There isn’t long to go now in the Catalan election contest which was triggered by Spanish Prime Minister Mariano Rajoy at the same time that the imposition of Article 155 and the annulment of the Catalan declaration of independence came into force. It is hard to see how the people of Catalonia can have any great faith in the fairness of the elections given the recent actions of the Spanish state.
It seems that Article 155 is being used as an excuse for all kinds of cultural violence in Catalonia, culminating in the removal of disputed works of art from a museum in Llieda by armed Guardia Civil. I am sure that the Spanish state and their friends in the media will describe it as repatriation but it was nothing short of legalised looting and a deliberate insult to the people of Catalonia. It was meant to be a humiliation but it merely showed the insecurity of the Spanish state apparatus. It was supposed to show strength but only weakness was revealed.
It was also interesting to watch as Spain withdrew the international arrest warrant for legitimate Catalan President Puigdemont who had to leave Catalonia to escape imprisonment, along with half of his Cabinet. His Vice-President is still in prison as are the two Jordis, Cuixart and Sanchez, who run respected Catalan cultural organisations.
There is broad conjecture about the reasoning for the withdrawal of the international arrest warrant and many believe that it was because the Spanish justice system, with its outdated charges of rebellion and sedition would be shown to be a sham. It is a system that can’t stand too much light being shone on it, lest we see its flaws all too clearly. These crimes don’t have direct equivalents in Belgian or much of European law and it is likely that the warrant would have been struck down on that basis.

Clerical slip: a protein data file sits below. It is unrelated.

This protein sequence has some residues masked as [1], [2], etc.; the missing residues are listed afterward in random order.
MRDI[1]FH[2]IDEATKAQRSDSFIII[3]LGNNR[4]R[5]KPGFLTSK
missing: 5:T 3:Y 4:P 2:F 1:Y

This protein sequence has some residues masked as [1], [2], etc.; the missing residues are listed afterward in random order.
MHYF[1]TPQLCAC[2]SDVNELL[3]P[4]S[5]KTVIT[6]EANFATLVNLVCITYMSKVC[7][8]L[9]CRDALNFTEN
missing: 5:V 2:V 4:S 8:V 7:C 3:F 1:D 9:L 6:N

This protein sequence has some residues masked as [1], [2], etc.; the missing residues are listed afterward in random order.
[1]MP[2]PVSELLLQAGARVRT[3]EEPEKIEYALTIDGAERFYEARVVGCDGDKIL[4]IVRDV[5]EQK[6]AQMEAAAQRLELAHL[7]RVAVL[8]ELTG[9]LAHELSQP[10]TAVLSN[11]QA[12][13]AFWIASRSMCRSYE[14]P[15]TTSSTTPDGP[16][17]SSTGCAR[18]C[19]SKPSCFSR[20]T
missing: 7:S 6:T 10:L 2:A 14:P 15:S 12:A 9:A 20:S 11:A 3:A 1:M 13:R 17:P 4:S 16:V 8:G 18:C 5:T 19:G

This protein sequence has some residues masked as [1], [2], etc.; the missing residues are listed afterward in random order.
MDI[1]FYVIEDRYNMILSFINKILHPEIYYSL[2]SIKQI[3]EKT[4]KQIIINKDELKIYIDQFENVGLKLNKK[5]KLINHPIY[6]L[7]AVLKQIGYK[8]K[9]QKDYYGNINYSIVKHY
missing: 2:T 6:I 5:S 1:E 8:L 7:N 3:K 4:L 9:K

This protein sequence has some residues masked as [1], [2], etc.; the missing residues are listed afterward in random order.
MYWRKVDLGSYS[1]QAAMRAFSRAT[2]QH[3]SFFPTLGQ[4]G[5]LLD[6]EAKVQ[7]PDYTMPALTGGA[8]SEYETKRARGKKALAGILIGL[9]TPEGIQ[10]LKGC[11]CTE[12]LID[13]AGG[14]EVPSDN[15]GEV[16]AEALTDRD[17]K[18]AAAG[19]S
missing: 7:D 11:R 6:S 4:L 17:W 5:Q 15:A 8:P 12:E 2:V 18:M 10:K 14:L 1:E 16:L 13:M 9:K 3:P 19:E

It was also a master stroke for Carles Puigdemont to make his way to the heart of Europe, to publicly shame the institutions that had so utterly failed his country. By visiting the European capital he has focused minds and the march of over 45,000 Catalans in Brussels must have sent shockwaves through the establishment there. There aren’t many nations with the organisational nous to put that many boots on the ground at one time in another country, whether in times of peace or of war. It is this amazing organisation and commitment to peaceful protest that has characterised the Catalan march to independence.
On the 21st December, they have the power to show the Spanish Government that there is an overwhelming majority in favour of independence and that they will not be deterred by batons or boots, by rubber bullets or tear gas. They will not be intimidated by terrified State actors who are over-reaching and playing the only card they know how to play, which is violence. The Catalan people are staying calm and playing their own hand, which has an abundance of aces.